Global uranium mine production is expected to increase at a compound annual growth rate of 4.3%, to reach 76,493 tonnes (t) in 2020.
The company’s latest report states that growth in production is needed to meet upcoming demand from new reactors. There are 22 new reactors scheduled for completion in 2017, with a total capacity of 22,444 Megawatts (MW). This includes eight reactors in China with a combined capacity of 8,510 MW, two reactors in South Korea with a combined capacity of 2,680 MW, two reactors in Russia with a combined capacity of 2,199 MW, and four reactors in Japan with a combined capacity of 3,598 MW.
Global uranium consumption is forecast to increase by 5%, to reach 88,500t of triuranium octoxide (U3O8) in 2017. The major expansions to nuclear capacity are projected to occur in China, India, Russia and South Korea over the next two years to 2018. The US is forecast to remain the largest producer of nuclear power in the short term, with the recent completion of the 1,200 MW Watts Bar Unit 2 reactor in Tennessee.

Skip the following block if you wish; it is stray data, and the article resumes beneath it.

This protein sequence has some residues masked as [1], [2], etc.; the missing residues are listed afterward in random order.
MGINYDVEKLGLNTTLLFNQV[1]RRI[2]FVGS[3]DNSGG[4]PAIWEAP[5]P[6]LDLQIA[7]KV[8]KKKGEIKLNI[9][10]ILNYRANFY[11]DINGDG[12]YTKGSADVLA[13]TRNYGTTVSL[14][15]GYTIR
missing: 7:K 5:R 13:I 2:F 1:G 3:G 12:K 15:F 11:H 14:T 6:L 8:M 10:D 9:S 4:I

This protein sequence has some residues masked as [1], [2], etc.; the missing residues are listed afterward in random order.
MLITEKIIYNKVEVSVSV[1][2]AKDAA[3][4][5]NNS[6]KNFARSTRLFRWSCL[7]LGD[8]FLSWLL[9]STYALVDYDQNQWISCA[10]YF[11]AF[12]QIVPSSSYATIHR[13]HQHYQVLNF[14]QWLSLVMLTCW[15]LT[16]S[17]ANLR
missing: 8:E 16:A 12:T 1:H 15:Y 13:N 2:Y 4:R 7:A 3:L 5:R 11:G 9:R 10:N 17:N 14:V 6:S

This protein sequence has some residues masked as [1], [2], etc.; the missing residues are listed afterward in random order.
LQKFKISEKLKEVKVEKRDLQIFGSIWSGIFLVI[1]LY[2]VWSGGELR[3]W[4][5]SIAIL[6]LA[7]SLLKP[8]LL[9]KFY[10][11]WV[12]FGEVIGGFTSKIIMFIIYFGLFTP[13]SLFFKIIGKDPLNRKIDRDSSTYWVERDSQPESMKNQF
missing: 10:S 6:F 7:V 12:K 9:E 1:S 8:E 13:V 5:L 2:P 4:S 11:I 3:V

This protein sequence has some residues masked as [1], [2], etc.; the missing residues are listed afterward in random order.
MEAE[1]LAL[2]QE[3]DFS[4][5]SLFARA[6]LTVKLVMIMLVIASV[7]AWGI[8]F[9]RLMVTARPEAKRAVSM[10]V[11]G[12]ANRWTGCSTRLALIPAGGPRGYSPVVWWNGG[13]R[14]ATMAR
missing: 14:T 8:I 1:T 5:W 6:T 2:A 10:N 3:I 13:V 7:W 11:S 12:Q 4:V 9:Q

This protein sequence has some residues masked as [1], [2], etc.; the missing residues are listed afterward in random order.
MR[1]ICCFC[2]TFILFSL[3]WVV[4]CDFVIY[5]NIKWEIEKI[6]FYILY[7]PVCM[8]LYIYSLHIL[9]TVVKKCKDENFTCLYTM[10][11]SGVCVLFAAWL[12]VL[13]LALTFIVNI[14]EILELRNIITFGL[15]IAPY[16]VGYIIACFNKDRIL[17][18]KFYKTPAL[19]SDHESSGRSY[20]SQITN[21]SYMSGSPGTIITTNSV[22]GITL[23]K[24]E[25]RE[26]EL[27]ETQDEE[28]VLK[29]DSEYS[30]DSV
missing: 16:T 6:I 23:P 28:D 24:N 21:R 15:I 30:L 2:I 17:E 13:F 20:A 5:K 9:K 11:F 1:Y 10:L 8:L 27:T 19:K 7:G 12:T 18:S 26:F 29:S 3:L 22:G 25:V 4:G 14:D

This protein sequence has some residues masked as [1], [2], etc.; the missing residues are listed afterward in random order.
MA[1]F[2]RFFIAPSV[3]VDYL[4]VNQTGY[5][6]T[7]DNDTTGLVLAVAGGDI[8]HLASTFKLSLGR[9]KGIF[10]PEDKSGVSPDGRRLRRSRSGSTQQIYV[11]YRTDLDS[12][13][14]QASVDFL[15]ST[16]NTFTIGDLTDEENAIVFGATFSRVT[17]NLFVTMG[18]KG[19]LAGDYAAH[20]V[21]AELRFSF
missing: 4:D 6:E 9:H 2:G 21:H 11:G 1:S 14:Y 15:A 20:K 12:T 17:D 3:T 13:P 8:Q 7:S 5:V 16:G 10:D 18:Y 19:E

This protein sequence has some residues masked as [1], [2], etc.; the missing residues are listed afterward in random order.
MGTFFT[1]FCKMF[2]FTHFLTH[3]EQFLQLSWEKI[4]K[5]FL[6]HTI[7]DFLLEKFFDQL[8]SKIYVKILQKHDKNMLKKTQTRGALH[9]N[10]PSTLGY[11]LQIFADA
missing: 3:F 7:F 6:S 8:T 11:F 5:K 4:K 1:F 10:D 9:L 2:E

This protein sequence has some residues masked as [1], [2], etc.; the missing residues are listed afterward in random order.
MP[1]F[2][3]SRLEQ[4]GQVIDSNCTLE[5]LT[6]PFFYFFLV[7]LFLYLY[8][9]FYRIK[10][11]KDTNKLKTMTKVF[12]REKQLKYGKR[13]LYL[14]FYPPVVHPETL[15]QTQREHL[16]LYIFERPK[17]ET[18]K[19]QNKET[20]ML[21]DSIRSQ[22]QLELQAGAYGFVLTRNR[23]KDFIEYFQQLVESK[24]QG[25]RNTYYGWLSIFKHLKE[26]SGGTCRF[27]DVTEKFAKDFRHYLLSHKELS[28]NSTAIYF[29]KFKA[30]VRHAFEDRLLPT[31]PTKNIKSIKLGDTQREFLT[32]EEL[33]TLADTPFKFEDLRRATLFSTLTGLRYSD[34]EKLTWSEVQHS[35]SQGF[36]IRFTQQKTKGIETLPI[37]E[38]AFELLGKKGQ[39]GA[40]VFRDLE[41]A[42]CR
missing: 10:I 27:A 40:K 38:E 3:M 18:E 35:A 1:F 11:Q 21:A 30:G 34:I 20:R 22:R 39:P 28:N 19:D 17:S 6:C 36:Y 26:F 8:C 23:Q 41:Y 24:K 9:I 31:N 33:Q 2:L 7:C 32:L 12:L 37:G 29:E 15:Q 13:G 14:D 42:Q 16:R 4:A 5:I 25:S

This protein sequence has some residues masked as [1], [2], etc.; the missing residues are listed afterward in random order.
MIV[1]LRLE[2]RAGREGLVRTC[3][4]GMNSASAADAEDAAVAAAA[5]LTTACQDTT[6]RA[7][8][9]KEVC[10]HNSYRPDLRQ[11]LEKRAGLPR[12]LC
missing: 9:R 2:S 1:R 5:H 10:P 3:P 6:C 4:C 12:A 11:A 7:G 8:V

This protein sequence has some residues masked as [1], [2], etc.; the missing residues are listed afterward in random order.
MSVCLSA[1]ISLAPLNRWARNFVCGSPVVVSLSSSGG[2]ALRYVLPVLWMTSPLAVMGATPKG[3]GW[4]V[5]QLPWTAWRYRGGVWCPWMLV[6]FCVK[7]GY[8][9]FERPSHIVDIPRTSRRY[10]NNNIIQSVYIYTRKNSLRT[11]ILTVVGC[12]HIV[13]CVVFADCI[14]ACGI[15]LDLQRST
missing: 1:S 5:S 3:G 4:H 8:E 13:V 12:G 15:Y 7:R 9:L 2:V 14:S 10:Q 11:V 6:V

Cliff Smee, GlobalData’s Head of Research and Analysis for Mining, explains: “Commercial operations at the Cigar Lake project in Canada commenced in 2014, with an annual uranium metal capacity of 6,900t. The project produced 4,340t of uranium in 2015, compared with 130t in 2014. Meanwhile, production at the Four Mile project in Australia rose from 750t in 2014 to 990t in 2015.
“By contrast, production from the US declined by 32% in 2015, while in Namibia it decreased by 20%. This was due to respective declines of 33% each at the Smith Ranch-Highland and Crow Butte mines in the US, and falls of 20% and 13.6% at the Rossing and Langer Heinrich mines in Namibia.”